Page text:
Will Turkey and Twitter Kiss and Make Up?
After weeks of beef, it looks like the Turkish government and Twitter are ready to squash it.
Officials from both sides held a two-day summit in Ankara this week in an effort to settle their dispute, which stems in part from the Turkish government’s decision to shut down the microblogging site ahead of last month’s municipal elections.
The meeting was a big deal in a country where Twitter penetration runs deeper than almost everywhere else in the world, and many young people rely on the platform for news, instead of the country’s traditional media.
The spat began last summer when Erdogan called Twitter a “menace” after protesters in Istanbul’s Gezi Park used the service to criticize his government. But things really heated up last December after a corruption scandal seemed to point the finger at some of his allies. Even though Erdogan’s party, known by its Turkish acronym, AKP, wasn’t averse to deploying Twitter bots to spread their message, the prime minister blocked both Twitter and YouTube in March after critics leaked audio recordings onto the sites to tie the Turkish leader and his family to the wider scandal.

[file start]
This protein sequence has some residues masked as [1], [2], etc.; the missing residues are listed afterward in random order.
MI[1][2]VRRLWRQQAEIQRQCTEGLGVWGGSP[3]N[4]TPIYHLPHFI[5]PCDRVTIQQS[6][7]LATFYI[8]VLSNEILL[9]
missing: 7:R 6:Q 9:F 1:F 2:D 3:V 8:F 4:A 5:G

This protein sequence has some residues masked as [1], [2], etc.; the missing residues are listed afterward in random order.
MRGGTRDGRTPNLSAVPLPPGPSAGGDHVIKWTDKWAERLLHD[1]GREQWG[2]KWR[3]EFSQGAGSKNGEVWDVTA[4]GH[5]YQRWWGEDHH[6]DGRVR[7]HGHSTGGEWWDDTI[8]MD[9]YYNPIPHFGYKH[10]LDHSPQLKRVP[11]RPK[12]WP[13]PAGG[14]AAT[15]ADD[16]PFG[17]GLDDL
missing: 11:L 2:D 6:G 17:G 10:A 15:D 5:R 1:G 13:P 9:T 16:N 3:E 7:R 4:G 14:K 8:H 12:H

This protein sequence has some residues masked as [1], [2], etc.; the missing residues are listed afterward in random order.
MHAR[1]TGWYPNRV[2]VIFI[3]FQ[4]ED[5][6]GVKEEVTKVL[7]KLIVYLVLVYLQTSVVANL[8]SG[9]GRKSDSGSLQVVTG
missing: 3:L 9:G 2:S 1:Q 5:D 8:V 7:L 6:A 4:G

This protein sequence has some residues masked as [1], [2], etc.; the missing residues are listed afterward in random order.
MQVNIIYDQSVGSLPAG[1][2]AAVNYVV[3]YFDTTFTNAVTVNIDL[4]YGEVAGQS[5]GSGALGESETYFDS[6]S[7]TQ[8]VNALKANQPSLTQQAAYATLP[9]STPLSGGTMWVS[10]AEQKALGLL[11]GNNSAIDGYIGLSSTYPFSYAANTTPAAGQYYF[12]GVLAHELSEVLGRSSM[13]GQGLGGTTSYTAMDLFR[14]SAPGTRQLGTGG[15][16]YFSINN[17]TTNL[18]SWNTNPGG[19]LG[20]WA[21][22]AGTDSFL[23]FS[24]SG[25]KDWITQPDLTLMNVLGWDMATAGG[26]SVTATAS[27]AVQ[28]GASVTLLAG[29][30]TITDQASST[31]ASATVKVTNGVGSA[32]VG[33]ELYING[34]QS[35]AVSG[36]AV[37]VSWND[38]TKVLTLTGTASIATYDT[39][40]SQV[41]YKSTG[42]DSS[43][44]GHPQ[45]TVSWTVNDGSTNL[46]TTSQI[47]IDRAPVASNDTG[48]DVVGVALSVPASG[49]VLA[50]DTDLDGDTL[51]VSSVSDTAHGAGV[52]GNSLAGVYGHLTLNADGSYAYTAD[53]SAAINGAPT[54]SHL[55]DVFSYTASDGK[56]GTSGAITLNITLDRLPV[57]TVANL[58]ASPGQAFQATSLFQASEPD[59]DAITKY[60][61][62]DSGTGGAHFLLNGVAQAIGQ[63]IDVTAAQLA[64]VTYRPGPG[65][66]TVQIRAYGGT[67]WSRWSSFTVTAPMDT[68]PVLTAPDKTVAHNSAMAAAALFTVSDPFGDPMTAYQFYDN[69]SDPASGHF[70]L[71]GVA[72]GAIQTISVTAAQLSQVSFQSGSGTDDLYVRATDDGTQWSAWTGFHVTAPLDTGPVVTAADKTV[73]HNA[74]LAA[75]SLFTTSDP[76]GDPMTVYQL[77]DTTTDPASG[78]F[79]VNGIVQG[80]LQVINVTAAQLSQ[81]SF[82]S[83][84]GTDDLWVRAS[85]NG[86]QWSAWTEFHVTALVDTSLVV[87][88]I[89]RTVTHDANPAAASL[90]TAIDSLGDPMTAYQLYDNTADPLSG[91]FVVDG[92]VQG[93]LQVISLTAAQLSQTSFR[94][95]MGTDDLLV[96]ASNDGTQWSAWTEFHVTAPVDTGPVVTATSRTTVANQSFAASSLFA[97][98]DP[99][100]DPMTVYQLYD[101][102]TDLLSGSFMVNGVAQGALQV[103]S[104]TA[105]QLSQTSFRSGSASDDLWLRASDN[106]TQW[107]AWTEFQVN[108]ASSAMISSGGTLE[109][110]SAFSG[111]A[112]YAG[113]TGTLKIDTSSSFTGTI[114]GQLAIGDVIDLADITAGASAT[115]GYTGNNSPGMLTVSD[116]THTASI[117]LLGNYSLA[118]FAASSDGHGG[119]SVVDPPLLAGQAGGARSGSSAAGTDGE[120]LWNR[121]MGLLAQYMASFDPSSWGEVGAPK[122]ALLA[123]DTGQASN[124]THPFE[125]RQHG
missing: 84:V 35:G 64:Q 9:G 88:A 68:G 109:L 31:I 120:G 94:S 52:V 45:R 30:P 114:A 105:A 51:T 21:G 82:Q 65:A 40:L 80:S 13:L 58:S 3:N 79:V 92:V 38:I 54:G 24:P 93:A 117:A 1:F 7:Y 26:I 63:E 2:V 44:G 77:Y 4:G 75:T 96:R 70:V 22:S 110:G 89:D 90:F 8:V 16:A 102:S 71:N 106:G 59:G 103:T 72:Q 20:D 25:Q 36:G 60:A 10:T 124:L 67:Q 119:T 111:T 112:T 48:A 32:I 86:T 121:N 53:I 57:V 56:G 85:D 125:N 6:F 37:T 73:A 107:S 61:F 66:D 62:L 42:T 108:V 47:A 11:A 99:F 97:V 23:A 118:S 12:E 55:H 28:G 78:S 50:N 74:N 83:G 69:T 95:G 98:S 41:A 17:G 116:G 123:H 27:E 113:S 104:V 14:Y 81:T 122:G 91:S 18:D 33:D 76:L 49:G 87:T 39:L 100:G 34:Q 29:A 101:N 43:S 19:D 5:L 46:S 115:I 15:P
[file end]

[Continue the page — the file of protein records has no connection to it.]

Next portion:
Erdogan denies any wrongdoing, but the prime minister faced a chorus of international critics after the ban went into effect. U.S. officials called Turkey’s decision the 21st-century equivalent of book burning, but Erdogan held firm in an apparent effort to show the world that his country isn’t a banana republic.
Earlier this month, Turkey’s top judicial body overturned the ban, saying that it violated freedom of expression. Erdogan responded by saying he didn’t respect the court’s decision, but would abide by it.
Turkey unblocked the site, but the still-smarting prime minister chastised Twitter last week, calling the San Francisco-based company a “tax evader,” and lambasting it, along with Facebook and YouTube, as a profit-seeker posing as a freedom fighter.
“We will deal with them,” Erdogan said. “They will come like every international company and comply with my country’s constitution, laws and tax rules.”
It is not yet clear if Twitter and Turkey were able to make nice, but Turkey’s semi-official Anatolian news agency insisted that the two sides found common ground.
Turkish officials reportedly urged Twitter to open an office in the country, pay taxes and remove tweets that Ankara says are damaging to national security, privacy and personal rights.
Twitter did not respond to a request for comment.